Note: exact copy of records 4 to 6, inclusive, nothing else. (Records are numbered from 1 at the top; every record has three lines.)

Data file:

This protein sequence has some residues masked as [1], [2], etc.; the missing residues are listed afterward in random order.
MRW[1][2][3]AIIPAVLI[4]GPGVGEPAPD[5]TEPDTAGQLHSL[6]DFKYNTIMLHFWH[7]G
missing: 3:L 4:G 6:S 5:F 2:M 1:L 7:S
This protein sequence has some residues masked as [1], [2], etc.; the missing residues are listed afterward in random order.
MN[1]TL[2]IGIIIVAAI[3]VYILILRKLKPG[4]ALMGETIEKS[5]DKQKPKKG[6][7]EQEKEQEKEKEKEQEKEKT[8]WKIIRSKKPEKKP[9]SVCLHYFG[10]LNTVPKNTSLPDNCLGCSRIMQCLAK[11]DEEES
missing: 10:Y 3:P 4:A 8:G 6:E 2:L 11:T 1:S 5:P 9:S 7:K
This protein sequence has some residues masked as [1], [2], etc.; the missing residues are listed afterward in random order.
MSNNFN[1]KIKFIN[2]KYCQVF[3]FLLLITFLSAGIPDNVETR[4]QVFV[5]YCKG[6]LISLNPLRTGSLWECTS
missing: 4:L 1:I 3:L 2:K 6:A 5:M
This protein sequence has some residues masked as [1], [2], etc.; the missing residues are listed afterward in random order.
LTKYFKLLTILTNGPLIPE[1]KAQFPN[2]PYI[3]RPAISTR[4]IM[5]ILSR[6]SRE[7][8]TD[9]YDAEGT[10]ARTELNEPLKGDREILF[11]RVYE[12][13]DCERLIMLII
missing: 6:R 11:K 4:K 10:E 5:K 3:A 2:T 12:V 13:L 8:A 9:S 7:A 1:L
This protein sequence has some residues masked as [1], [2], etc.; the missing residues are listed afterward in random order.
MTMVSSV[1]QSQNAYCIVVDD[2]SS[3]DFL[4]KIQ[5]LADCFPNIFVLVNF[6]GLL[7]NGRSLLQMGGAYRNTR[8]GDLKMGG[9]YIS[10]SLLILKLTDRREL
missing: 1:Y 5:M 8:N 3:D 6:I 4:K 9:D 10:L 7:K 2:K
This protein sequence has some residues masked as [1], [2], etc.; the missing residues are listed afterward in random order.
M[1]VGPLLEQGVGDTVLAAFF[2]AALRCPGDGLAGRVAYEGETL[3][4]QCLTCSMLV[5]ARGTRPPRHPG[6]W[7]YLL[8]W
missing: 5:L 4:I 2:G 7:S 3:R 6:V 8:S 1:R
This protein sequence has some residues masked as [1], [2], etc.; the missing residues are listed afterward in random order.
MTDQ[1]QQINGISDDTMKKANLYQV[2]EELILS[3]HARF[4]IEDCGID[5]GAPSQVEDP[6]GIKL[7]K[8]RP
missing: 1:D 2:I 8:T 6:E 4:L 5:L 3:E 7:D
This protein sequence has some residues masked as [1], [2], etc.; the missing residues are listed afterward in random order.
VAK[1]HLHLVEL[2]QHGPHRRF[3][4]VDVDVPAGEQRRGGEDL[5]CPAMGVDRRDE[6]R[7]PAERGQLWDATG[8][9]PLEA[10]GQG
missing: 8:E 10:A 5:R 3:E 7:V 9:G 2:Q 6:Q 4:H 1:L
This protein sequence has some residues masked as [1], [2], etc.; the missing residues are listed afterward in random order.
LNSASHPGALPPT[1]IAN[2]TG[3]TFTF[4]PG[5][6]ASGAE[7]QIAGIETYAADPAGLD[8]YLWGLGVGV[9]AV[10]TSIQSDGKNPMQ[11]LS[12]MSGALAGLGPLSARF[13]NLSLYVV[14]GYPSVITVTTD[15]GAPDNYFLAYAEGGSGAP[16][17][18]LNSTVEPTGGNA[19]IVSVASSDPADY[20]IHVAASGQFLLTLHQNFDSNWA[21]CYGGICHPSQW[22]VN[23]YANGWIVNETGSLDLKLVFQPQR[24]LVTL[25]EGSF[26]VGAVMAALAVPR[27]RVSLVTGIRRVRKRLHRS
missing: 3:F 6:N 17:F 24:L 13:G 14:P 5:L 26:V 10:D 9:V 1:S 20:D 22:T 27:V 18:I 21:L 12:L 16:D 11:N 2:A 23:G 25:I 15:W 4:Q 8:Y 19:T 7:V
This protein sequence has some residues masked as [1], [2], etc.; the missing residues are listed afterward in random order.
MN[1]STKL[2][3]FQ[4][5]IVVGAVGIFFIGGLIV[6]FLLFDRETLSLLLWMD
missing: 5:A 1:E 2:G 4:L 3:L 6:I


This protein sequence has some residues masked as [1], [2], etc.; the missing residues are listed afterward in random order.
LTKYFKLLTILTNGPLIPE[1]KAQFPN[2]PYI[3]RPAISTR[4]IM[5]ILSR[6]SRE[7][8]TD[9]YDAEGT[10]ARTELNEPLKGDREILF[11]RVYE[12][13]DCERLIMLII
missing: 6:R 11:K 4:K 10:E 5:K 3:A 2:T 12:V 13:L 8:A 9:S 7:A 1:L
This protein sequence has some residues masked as [1], [2], etc.; the missing residues are listed afterward in random order.
MTMVSSV[1]QSQNAYCIVVDD[2]SS[3]DFL[4]KIQ[5]LADCFPNIFVLVNF[6]GLL[7]NGRSLLQMGGAYRNTR[8]GDLKMGG[9]YIS[10]SLLILKLTDRREL
missing: 1:Y 5:M 8:N 3:D 6:I 4:K 9:D 10:L 7:K 2:K
This protein sequence has some residues masked as [1], [2], etc.; the missing residues are listed afterward in random order.
M[1]VGPLLEQGVGDTVLAAFF[2]AALRCPGDGLAGRVAYEGETL[3][4]QCLTCSMLV[5]ARGTRPPRHPG[6]W[7]YLL[8]W
missing: 5:L 4:I 2:G 7:S 3:R 6:V 8:S 1:R